issues such as enabling environments, trade agreements and national associations, and some policy makers question the relevance of programmes that target microenterprises. This paper presents the case of rural homebound women in Pakistan to illustrate that, although systemic analysis is essential
to good programme design, projects that specifically target marginalized communities can produce significant results that would not be achievable through industry-level interventions alone. It provides an overview of MEDA's (Mennonite Economic Development Associates) work in Pakistan with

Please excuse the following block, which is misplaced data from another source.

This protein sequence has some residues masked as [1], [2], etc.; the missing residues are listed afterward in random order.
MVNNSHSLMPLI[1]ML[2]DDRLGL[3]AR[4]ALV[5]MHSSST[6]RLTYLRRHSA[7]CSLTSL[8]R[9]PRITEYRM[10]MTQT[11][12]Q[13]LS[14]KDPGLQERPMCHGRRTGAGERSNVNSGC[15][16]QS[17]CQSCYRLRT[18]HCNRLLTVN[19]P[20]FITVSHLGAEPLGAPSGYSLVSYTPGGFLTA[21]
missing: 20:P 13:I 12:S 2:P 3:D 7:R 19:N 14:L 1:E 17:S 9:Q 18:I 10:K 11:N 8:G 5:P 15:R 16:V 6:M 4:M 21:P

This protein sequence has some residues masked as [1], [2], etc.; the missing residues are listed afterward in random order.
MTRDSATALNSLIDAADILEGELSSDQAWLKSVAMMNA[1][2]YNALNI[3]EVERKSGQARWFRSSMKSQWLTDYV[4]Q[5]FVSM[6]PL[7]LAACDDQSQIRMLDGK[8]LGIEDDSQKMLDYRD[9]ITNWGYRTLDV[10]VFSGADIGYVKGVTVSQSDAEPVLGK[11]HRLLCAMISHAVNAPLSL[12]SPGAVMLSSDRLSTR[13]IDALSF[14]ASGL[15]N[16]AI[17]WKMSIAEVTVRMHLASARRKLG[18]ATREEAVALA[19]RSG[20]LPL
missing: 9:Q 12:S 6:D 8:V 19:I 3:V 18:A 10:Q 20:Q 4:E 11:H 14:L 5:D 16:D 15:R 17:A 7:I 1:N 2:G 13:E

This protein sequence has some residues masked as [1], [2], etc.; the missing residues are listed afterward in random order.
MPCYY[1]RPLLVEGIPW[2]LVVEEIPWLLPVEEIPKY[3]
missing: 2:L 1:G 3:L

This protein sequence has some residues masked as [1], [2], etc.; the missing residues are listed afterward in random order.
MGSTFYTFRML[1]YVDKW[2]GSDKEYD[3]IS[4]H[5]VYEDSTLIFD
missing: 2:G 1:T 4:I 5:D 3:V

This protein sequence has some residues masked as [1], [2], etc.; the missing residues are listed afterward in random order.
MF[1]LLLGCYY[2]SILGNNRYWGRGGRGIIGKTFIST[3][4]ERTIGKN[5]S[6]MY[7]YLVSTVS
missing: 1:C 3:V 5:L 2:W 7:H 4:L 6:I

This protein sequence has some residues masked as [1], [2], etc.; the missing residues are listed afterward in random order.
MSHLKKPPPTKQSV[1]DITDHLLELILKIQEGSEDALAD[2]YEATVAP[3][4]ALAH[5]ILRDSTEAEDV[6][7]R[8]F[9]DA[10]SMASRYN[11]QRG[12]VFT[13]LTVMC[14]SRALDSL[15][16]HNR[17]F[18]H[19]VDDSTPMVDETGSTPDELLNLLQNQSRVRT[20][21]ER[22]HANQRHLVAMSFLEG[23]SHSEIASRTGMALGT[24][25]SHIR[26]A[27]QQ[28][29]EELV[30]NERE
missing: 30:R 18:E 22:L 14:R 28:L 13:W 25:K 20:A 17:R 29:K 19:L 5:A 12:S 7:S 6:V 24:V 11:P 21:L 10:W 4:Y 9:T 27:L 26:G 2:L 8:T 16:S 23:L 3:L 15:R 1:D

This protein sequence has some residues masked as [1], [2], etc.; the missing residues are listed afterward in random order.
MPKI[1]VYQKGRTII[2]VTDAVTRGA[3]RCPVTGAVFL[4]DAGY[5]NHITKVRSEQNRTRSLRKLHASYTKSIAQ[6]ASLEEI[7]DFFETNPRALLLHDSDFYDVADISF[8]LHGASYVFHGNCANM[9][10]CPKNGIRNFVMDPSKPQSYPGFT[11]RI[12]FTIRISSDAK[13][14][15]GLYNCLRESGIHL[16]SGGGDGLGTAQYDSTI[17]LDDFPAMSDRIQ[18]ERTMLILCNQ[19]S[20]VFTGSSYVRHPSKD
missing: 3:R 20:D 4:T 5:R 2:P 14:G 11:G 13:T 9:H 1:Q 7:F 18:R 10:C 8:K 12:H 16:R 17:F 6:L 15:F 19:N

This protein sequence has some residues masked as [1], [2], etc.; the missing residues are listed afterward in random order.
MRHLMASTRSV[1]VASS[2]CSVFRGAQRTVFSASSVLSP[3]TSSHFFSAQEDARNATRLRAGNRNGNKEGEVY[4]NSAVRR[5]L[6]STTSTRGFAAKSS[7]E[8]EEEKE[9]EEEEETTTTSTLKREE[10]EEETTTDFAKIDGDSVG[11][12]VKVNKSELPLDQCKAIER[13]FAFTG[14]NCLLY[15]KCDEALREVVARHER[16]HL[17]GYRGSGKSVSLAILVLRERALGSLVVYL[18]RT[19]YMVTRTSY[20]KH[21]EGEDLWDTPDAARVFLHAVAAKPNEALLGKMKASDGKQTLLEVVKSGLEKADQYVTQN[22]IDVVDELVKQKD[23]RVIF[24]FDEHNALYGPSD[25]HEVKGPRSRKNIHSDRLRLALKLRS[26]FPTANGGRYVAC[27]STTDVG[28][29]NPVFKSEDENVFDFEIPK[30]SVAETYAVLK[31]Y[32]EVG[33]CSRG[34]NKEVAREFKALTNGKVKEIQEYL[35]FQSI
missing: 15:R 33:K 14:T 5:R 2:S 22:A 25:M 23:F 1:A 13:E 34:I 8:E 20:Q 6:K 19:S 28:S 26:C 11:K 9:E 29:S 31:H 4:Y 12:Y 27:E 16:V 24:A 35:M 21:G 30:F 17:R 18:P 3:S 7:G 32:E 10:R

sequestered women, a description of how the programme is attempting to integrate these homebound women into lucrative value chains, results of the programme to date, and conclusions relevant to the broader development industry.
- Trade-off between outreach and sustainability of microfinance institutions: evidence from sub-Saharan Africa
- What is cocoa sustainability? Mapping stakeholders’ socio-economic, environmental, and commercial constellations of priorities
- Impact assessment of commodity standards: towards inclusive value chains
- Development impact bonds: learning from the Asháninka cocoa and coffee case in Peru
- Value chain development for rural poverty reduction: A reality check and a warning